wayne_14x48

The first time I saw this billboard, I seriously considered road raging. I did yell to my imaginary, sympathetic passengers as I drove by, “The movie isn’t about him! Who is he talking to? Whose son? What is the message you’re trying to send here?!?” Because come on! What is the point of this billboard?

So, it’s Mattie Ross that comes to mind when I hear the word. It was her name, face, and character that was firmly tucked in my background knowledge storage banks when I heard of Duckworth’s research around the concept of “grit.” My initial response was, “That’s awesome! I love Mattie Ross!” I was also excited to see Duckworth herself getting attention as it’s surprisingly uncommon for female researchers in education to reach the level of one word status*. Even rarer for that woman to be Asian American.

She did a lot of thinking and wondering and writing and testing her ideas. Her work was noticed. She received the McArthur Genius grant. She did a TedTalk. She did a Reddit AMA. She wrote a book. In all of these things, she references her definition of grit:

Grit is passion and perseverance for very long-term goals

This, to me, seems pretty simple. Mattie was grit made manifest not because someone was telling her she had to avenge her father’s death. She persevered because revenge mattered to her (as morally questionable as it might be.) My take away? If you’re asking kids to do things they have no interest in doing, that doesn’t connect to the long-term goals they hold, then it’s not about grit, it’s about something else.

Grit speaks to me on a fundamental level. I’ve spent time trying to figure out why that is and I’m still rolling it around. So I read the history of grit and I suspect some of why I connect comes from my German-Irish, white, middle-class upbringing which gets to aspects of privilege that are a part of my lived experiences. Which I’m always working to better understand. Yet, even as I sift and unpack the implications of privilege, grit doesn’t budge for me. I get it. I like it. It makes sense to me. Is it because I’ve achieved some things that were really hard and I want – or need  – a word to describe the thing in me that made it possible? At the same time, I know that KIPP’s “No Excuse” policy existed almost a decade before Duckworth came along so when I read comments that claim those who defend the concept of grit are doing harm to black and brown children, I feel my jaw clench.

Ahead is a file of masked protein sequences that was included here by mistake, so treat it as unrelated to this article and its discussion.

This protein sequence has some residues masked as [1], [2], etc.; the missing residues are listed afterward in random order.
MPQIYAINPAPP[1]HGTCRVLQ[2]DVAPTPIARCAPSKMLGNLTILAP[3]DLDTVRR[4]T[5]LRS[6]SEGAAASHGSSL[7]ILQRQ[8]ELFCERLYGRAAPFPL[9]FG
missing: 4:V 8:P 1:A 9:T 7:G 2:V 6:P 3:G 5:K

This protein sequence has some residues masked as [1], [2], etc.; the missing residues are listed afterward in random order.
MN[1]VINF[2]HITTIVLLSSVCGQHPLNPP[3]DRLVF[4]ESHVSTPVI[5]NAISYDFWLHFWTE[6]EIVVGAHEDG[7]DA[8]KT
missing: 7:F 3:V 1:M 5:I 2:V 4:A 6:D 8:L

Which is not to say the concept is above reproach. EduColor members critiqued issues with grit and the possible misuse several years ago. Ethan Ris suggests that grit has been packaged and sold in schools in a way that’s akin to what Ruby Payne did – offering a nice framework for white teachers and an inherently racist system to use as an excuse with regards to children of color. Those claims are absolutely worthy of discussion about what catches schools’ attention. About why some ideas feel like a balm to the teacher’s soul and just *feel* right.  That’s not about grit, though. That’s the “something else” I mentioned before and there is no magic number of essays on the problems of grit that’s going to solve whatever that else is.

That said, Duckworth doesn’t sell a product. She’s a researcher. She had a hunch, she followed it, and continues to follow it. Meanwhile, her research sits inside a world that is racist, sexist, and classist. As does the work of every single researcher. When you read Duckworth’s own words – not articles that talk about how others interpret her work – she’s incredibly nuanced and above all, very cautions about how her work can and should be used. She’s as bothered by the misuse as those writing so many words about the misuse.  Nothing I’ve seen in her writing suggests she’s offering a solution to poverty or that she thinks “grit” without “slack” is sufficient to right the wrongs in our schools. So why so much hate for Duckworth herself?

So here we are. A female, Asian American researcher saw a glimmer of something in the sparkly mess that is the human mind and moved in closer to inspect it. Since then, she’s been called racist. She’s been accused of  romanticizing poverty. She’s been called irresponsible and a sloppy researcher for citing psychologists who made eugenics a foundation for their work+. And not necessarily in academic journals but in her Twitter mentions and Facebook posts. I’ve tried to engage with those who attack her personally, not the idea but the researcher herself, and when the exchanges ends, I walk away with the sense they won’t be mollified unless she packs up her checklists, apologizes, and disappears from public view. That she owes them a “thank you, sir, for pointing out how wrong I was.”

She’s been called names. She’s been insulted and accused of being bad at her job. She kept writing. She kept researching and wondering. She keeps working on something she’s passionate about, despite being told she should stop and go away. If that’s not grit, what is it?